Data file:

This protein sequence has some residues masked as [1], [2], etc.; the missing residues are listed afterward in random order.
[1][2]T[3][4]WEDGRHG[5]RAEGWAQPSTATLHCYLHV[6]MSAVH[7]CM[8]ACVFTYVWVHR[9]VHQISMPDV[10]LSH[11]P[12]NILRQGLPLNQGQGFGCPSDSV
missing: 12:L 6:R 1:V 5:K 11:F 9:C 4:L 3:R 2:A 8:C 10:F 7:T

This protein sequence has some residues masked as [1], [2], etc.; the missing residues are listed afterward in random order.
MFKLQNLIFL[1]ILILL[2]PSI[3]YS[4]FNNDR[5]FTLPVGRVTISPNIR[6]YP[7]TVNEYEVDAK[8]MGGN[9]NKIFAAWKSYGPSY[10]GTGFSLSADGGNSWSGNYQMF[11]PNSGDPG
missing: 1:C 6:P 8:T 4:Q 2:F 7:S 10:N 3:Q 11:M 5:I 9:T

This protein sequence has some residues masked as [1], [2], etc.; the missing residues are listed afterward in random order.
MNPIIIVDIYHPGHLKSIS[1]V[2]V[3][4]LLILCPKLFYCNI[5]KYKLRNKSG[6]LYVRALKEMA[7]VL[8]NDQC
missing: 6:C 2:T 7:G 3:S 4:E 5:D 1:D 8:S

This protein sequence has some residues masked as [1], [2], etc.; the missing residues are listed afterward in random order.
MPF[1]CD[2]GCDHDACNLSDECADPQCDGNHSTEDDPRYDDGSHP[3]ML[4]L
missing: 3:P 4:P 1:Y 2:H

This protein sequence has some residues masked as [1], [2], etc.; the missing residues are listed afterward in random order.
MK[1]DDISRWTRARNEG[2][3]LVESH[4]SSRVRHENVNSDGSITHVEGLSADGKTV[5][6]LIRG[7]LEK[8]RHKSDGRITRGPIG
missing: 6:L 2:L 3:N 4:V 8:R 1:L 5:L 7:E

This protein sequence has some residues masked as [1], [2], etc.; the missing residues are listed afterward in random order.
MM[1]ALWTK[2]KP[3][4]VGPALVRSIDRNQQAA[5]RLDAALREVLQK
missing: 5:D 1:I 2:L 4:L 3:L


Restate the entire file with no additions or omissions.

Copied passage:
This protein sequence has some residues masked as [1], [2], etc.; the missing residues are listed afterward in random order.
[1][2]T[3][4]WEDGRHG[5]RAEGWAQPSTATLHCYLHV[6]MSAVH[7]CM[8]ACVFTYVWVHR[9]VHQISMPDV[10]LSH[11]P[12]NILRQGLPLNQGQGFGCPSDSV
missing: 12:L 6:R 1:V 5:K 11:F 9:C 4:L 3:R 2:A 8:C 10:F 7:T

This protein sequence has some residues masked as [1], [2], etc.; the missing residues are listed afterward in random order.
MFKLQNLIFL[1]ILILL[2]PSI[3]YS[4]FNNDR[5]FTLPVGRVTISPNIR[6]YP[7]TVNEYEVDAK[8]MGGN[9]NKIFAAWKSYGPSY[10]GTGFSLSADGGNSWSGNYQMF[11]PNSGDPG
missing: 1:C 6:P 8:T 4:Q 2:F 7:S 10:N 3:Q 11:M 5:I 9:T

This protein sequence has some residues masked as [1], [2], etc.; the missing residues are listed afterward in random order.
MNPIIIVDIYHPGHLKSIS[1]V[2]V[3][4]LLILCPKLFYCNI[5]KYKLRNKSG[6]LYVRALKEMA[7]VL[8]NDQC
missing: 6:C 2:T 7:G 3:S 4:E 5:D 1:D 8:S

This protein sequence has some residues masked as [1], [2], etc.; the missing residues are listed afterward in random order.
MPF[1]CD[2]GCDHDACNLSDECADPQCDGNHSTEDDPRYDDGSHP[3]ML[4]L
missing: 3:P 4:P 1:Y 2:H

This protein sequence has some residues masked as [1], [2], etc.; the missing residues are listed afterward in random order.
MK[1]DDISRWTRARNEG[2][3]LVESH[4]SSRVRHENVNSDGSITHVEGLSADGKTV[5][6]LIRG[7]LEK[8]RHKSDGRITRGPIG
missing: 6:L 2:L 3:N 4:V 8:R 1:L 5:L 7:E

This protein sequence has some residues masked as [1], [2], etc.; the missing residues are listed afterward in random order.
MM[1]ALWTK[2]KP[3][4]VGPALVRSIDRNQQAA[5]RLDAALREVLQK
missing: 5:D 1:I 2:L 4:L 3:L